SEATTLE - Health officials in two Pacific Northwest states have reported at least 162 cases of Salmonella muenchen infection linked to unpasteurized orange juice.
There have been no deaths linked to the outbreaks, but 17 people have required hospitalization. Cases have been reported in Washington (103 cases with eight hospitalizations), Oregon (60 cases with nine hospitalizations) and in a New York resident who developed salmonellosis while staying in a northern California hotel. As of July 13, 66 other cases have been reported in people in 13 other states and two Canadian provinces, according to the Centers for Disease Control and Prevention.
Both children and adults have been infected in Washington, said John Kobayashi, MD, communicable disease epidemiologist at the Washington State Department of Health. However, the most severe case to date occurred in an 88-year-old man who suffered a stroke after he became infected.
"I am not aware of any children who are that severely ill, although some kids have been quite sick," said Kobayashi. Twenty-three of the 103 cases occurred in people younger than 19.
In neighboring Oregon, an 84-year-old woman developed septicemia and required hospitalization, and one of the 12 reported pediatric cases required hospitalization, according to epidemiologist Emilio Debess, MD, Oregon State Department of Health. "Most people who became ill were between their 20s and 40s, and some people in retirement homes also became infected," he said.
Results from 10 additional cases of potential salmonellosis in Oregon are pending. "There are 2000 serotypes of Salmonella, so these 10 cases could be anything," said Debess, but it is possible that they are related to this outbreak. "The 45 cases in Washington have occurred so far, and these numbers will probably increase."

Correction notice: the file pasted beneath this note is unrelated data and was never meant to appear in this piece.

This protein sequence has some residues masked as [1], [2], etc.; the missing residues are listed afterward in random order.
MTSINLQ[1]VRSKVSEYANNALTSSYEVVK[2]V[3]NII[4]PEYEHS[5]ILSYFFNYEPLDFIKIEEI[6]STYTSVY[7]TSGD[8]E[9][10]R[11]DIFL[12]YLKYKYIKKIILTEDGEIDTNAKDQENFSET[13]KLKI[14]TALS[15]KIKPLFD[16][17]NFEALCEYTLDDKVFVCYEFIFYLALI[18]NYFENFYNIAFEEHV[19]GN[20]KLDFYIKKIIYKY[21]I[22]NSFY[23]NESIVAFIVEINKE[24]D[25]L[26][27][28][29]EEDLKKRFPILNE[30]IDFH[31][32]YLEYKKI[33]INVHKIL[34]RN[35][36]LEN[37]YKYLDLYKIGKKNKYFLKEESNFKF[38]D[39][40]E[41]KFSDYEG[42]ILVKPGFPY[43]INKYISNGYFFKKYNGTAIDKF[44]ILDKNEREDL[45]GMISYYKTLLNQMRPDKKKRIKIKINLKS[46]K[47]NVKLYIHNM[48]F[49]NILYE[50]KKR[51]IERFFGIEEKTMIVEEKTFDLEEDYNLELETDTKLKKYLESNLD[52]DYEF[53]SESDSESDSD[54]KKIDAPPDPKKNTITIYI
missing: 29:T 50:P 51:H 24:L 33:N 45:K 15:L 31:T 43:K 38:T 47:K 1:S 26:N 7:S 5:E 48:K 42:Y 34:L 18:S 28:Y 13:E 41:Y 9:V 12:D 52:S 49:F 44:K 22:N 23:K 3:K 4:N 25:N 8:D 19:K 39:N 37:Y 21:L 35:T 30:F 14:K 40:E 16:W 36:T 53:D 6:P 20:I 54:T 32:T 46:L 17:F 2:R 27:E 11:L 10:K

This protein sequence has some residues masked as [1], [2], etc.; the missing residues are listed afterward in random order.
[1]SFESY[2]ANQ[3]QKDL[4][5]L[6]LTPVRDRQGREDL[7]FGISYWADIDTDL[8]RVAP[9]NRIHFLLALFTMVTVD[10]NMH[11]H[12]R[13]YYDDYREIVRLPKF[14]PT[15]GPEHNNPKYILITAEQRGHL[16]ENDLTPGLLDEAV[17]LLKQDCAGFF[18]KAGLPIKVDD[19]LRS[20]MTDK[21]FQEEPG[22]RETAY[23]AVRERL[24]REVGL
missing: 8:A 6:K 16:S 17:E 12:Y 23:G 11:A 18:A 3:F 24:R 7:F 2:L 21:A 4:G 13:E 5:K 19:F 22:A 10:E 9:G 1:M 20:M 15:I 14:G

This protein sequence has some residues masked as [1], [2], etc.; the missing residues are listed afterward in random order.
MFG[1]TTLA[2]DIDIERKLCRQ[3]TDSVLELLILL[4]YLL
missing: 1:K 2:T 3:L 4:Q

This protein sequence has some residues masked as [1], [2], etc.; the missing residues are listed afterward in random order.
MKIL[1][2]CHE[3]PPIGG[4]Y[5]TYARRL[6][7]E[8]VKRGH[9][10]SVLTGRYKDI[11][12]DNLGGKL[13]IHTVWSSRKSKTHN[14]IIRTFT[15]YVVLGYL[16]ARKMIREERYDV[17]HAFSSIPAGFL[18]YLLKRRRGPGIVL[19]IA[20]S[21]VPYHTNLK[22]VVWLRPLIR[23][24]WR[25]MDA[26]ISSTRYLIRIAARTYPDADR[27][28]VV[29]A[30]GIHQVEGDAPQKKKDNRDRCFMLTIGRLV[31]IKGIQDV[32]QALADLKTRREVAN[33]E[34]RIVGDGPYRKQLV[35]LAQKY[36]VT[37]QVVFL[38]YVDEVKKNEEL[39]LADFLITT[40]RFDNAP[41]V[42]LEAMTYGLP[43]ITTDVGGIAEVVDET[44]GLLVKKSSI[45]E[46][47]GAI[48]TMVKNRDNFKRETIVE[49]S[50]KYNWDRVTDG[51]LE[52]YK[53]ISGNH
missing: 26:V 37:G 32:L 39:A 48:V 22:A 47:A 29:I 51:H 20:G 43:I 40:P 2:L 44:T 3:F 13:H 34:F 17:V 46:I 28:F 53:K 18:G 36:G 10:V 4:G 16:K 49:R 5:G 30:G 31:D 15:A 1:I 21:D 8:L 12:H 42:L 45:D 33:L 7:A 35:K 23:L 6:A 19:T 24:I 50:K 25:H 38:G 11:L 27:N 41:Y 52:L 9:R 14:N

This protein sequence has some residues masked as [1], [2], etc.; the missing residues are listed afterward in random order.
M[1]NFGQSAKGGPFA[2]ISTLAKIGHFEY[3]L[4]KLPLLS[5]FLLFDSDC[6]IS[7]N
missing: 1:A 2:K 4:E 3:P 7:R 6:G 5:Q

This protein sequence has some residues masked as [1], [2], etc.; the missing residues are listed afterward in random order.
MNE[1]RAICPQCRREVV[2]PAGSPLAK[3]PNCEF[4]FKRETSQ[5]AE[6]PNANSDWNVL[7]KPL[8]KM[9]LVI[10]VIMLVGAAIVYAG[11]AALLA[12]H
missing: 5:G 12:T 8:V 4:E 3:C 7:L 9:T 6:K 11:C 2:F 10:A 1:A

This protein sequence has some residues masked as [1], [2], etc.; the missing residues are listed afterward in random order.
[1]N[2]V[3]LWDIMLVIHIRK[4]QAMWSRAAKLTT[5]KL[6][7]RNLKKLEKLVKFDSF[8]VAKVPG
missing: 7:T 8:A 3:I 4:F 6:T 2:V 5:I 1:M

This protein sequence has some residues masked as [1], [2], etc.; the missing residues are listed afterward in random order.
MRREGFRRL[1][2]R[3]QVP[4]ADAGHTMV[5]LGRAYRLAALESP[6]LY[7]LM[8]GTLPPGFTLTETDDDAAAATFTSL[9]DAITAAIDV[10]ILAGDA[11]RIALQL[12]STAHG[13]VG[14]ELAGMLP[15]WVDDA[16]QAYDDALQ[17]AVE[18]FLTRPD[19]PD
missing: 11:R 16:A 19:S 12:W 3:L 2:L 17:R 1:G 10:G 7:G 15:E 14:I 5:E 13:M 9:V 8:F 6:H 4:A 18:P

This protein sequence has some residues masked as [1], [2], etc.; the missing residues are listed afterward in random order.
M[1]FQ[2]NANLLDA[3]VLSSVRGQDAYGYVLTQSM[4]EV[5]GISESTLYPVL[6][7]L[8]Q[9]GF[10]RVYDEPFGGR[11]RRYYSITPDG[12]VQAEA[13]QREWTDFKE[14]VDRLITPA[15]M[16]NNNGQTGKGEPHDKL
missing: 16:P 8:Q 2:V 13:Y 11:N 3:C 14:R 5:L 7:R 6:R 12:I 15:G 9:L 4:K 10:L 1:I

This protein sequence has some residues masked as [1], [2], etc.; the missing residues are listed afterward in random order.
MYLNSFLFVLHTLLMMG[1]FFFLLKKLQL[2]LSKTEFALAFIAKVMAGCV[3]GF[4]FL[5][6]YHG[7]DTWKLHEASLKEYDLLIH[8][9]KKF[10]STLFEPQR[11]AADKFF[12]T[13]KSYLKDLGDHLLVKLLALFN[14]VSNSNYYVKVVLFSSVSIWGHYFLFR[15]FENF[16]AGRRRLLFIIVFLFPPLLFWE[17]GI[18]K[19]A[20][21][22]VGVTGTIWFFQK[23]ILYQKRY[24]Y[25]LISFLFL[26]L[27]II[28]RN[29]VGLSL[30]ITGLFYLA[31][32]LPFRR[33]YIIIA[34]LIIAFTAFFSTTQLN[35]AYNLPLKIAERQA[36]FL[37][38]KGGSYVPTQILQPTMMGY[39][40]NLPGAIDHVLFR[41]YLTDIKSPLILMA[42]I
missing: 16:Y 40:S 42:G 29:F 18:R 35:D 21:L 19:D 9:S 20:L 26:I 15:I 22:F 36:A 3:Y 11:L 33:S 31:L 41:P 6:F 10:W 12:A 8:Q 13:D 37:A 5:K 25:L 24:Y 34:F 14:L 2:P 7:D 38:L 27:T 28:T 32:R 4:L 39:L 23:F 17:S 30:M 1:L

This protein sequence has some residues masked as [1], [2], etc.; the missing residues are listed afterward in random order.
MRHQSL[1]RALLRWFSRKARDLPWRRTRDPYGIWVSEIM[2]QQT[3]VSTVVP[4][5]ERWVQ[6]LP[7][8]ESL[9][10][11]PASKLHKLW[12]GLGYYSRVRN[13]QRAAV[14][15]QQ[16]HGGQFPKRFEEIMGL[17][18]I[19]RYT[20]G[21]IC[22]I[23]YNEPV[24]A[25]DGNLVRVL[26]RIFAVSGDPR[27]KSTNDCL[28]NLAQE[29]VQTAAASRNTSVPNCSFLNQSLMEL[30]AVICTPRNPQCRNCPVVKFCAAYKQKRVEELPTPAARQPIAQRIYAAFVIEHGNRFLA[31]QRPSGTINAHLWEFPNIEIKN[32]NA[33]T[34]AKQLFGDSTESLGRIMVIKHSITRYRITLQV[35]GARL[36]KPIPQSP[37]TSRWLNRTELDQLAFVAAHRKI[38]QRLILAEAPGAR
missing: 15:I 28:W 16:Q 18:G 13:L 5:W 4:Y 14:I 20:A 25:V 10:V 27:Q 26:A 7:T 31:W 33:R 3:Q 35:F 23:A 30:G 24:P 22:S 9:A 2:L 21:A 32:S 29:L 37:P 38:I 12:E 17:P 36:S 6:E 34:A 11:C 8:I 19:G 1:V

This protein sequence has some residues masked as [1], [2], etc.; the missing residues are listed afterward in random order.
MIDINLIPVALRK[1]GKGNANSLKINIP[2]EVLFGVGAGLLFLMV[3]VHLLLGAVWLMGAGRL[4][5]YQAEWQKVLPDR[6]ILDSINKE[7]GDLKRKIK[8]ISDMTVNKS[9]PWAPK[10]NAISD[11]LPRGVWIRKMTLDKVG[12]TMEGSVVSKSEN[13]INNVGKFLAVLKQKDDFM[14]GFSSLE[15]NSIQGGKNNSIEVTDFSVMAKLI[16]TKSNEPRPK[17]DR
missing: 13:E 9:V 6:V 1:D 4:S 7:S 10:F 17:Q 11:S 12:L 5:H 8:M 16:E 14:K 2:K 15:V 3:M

Investigations revealed the two clusters of cases were related; Salmonella muenchen isolates from Oregon and Washington shared the same DNA fingerprint. This subsequently led to a national recall of the unpasteurized orange juice.
"We called the different distributors of this juice and found the single supplier, Sun Orchard Inc.," said Debess.
Kobayashi added that there are preliminary case reports from other parts of the United States, but that it is too early to tell which of these cases are related to this outbreak.
Children's Hospital and Regional Medical Center in Seattle first reported the problem to the Washington State Department of Health, said Kobayashi, after three Salmonella serogroup C2 cases were identified there within a few days. All three people drank a mixed fruit drink that contained several fruits and orange juice. After an epidemiologic investigation, the original hypothesis regarding orange juice was developed. Public Health Seattle King County conducted a more extensive investigation and then implicated orange juice as the cause of the Salmonella outbreak, explained Kobayashi.
At the same time, a case of restaurant-related salmonellosis was reported after someone drank juice from a buffet in Portland, Ore. Epidemiologists there were also investigating a Salmonella outbreak among people who attended a birthday party. S. muenchen which is rare in Oregon, was confirmed in both, said Debess.